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Let's consider the following simplified Resource hierarchy:

public abstract class Resource {
    static public boolean accepts(String resource);
}

public class AudioResource extends Resource {
    static public boolean accepts(String resource) {
        //Check if we can proceed this resource as audio
        //Some complex logic there ...
    }
}

public class VideoResource extends Resource {
    static public boolean accepts(String resource) {
        //Check if we can proceed this resource as video
        //Another complex logic there
    }
}

Resource has dozens subclasses and number grows. Each sub-resource:

  • has some logic to determine if it accepts resource or not. E.g. it may parse resource URL with regexp or something;
  • is not singleton by design;

Now, we want to create a factory which iterates through all available subclasses and creates one which accepts resource (checks it using the accepts method).

Something like this (let's suppose for a moment that Java has static methods polymorphism):

public class ResourceFactory {

    private static List<Class<Resource>> registry;
    {
        //Populate registry once on start
    }


    public static Resource createResource(String resource) {
        for (Class<Resource> clazz : registry) {
            if (clazz.accepts(resource)) 
                return clazz.createInstance(resource);
        }
    }    
}  

Unfortunately (or not?), Java doesn't support polymorphic static methods. Considering that, what are the possible ways to design Resource and ResourceFactory?

share|improve this question
1  
Make accepts non-static? –  Victor Sorokin Nov 25 '11 at 16:39
    
Other way is to employ reflection. –  Victor Sorokin Nov 25 '11 at 16:39
    
How accepts can be non-static? In this case we would need to create instance every time we want to check. –  Shcheklein Nov 25 '11 at 16:42
    
You can create instances at some other place and pass them into caller class code as, say, constructor params. –  Victor Sorokin Nov 25 '11 at 16:45
    
Reflection is definitely the way, but we don't have required interface for each Resource in this case. It's possible to write Resource without accepts at all. –  Shcheklein Nov 25 '11 at 16:45

1 Answer 1

up vote 2 down vote accepted

You could use:

public interface Resource {
  // some methods
} 

public interface ResourceFactory {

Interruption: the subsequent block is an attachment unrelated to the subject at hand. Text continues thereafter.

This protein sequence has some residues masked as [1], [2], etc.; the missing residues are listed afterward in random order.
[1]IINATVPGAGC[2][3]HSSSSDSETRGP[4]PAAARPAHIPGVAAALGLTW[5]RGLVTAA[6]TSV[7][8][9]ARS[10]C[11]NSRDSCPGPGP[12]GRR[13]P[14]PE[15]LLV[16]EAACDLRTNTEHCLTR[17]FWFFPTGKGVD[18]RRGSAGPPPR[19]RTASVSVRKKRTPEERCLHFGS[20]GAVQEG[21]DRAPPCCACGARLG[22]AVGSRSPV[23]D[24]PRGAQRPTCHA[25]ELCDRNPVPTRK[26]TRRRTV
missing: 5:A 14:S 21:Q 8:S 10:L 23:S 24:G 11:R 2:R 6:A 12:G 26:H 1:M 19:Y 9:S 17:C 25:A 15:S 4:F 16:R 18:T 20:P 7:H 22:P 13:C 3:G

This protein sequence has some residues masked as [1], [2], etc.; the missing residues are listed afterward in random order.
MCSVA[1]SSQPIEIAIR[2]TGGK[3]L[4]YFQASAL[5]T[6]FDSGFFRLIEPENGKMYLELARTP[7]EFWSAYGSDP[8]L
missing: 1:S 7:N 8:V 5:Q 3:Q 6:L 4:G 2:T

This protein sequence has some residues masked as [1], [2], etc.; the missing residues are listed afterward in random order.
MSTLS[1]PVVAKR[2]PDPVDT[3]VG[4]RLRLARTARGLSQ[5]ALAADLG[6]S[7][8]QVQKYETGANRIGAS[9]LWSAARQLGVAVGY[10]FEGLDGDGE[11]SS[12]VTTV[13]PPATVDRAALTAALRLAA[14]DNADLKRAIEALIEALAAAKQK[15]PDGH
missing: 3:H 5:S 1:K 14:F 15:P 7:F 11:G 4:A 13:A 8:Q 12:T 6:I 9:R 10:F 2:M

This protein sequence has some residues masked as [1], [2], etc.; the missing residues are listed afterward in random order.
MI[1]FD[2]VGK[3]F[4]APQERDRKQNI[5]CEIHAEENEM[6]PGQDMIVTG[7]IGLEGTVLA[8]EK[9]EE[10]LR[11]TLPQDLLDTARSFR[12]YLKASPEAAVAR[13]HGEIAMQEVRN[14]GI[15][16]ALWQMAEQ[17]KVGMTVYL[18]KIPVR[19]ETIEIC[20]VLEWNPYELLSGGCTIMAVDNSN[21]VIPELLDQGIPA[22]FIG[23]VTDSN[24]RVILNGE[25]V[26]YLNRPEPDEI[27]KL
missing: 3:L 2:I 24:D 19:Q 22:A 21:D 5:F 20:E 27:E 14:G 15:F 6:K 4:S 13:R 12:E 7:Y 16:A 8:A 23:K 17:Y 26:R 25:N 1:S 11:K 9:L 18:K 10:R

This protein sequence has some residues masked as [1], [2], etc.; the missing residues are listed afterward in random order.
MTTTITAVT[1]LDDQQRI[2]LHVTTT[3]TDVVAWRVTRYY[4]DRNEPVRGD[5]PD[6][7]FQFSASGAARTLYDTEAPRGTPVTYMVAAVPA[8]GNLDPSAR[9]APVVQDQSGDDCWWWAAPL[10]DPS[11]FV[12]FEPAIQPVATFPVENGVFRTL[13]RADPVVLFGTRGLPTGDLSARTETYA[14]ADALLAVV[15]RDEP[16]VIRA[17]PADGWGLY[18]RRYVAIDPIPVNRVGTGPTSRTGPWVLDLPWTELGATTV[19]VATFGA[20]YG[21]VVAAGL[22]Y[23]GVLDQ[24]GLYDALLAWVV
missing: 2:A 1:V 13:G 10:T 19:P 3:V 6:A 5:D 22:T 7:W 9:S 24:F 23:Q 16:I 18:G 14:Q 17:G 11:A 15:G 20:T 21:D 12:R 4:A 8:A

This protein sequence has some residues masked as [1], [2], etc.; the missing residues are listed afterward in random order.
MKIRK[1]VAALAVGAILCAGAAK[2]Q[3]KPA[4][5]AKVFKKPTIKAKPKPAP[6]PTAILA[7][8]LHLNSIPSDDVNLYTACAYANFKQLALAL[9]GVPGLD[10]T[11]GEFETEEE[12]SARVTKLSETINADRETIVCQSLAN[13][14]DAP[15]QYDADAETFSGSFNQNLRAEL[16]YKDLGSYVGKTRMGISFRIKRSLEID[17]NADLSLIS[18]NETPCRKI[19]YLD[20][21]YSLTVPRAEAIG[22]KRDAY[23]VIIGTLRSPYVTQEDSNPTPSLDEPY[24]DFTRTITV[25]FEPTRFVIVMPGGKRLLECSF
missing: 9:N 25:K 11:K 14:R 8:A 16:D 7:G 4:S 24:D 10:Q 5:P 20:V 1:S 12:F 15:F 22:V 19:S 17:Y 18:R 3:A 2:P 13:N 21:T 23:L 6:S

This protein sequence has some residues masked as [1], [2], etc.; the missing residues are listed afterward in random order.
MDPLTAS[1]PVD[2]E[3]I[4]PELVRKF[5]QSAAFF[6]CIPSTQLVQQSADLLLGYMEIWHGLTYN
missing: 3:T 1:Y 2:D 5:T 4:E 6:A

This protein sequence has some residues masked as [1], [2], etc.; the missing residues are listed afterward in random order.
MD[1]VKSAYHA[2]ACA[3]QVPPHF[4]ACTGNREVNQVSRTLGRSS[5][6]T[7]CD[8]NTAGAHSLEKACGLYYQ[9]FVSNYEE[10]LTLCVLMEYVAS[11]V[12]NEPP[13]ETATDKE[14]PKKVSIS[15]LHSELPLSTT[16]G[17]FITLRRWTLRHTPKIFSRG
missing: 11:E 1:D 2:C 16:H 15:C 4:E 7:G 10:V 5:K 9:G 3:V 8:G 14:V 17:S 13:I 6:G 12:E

boolean acceptsResource(String resource);
  Resource createResource(String resource) throws UnsupportedResourceException;
}   

public final MultiResourceFactory implements ResourceFactory{
   private static final ServiceLoader<ResourceFactory > resourceFactoryLoader
       = ServiceLoader.load(ResourceFactory .class);
   private static final MultiResourceFactory INSTANCE;

  private MultiResourceFactory(){
  }

  public static MultiResourceFactory getInstance(){
    if (INSTANCE == null){
        INSTANCE = new MultiResourceFactory();
    }
    return INSTANCE;
  }
  @Override
  public boolean acceptsResource(String resource){
      for (ResourceFactory resourceFactory : resourceFactoryLoader) {
         if (resourceFactory.acceptsResource(resource)){
             return true;
         }
      }
      return false;
  }

  @Override
  public Resource createResource(String resource) throws UnsupportedResourceException{
      for (ResourceFactory resourceFactory : resourceFactoryLoader) {
         if (resourceFactory.acceptsResource(resource)){
             return resourceFactory.createResource(resource);
         }
      }
      throw new UnsupportedResourceException(resource);
  }   

See ServiceLoader for how to register the factories: http://docs.oracle.com/javase/6/docs/api/java/util/ServiceLoader.html

Note: the code is untested

share|improve this answer
    
Thanks for your answer! So, we enforce one factory per Resource. I thought about this, and it seemed a bit heavy to me. Though considering that ServiceLoader's documentation describes almost what I need ... probably, this is the best solution for now. –  Shcheklein Nov 26 '11 at 0:01
    
BTW, do you know some other possible ways to design? Without a lot of additional objects? (I mean one additional ResourceFactory per Resource). –  Shcheklein Nov 26 '11 at 0:06

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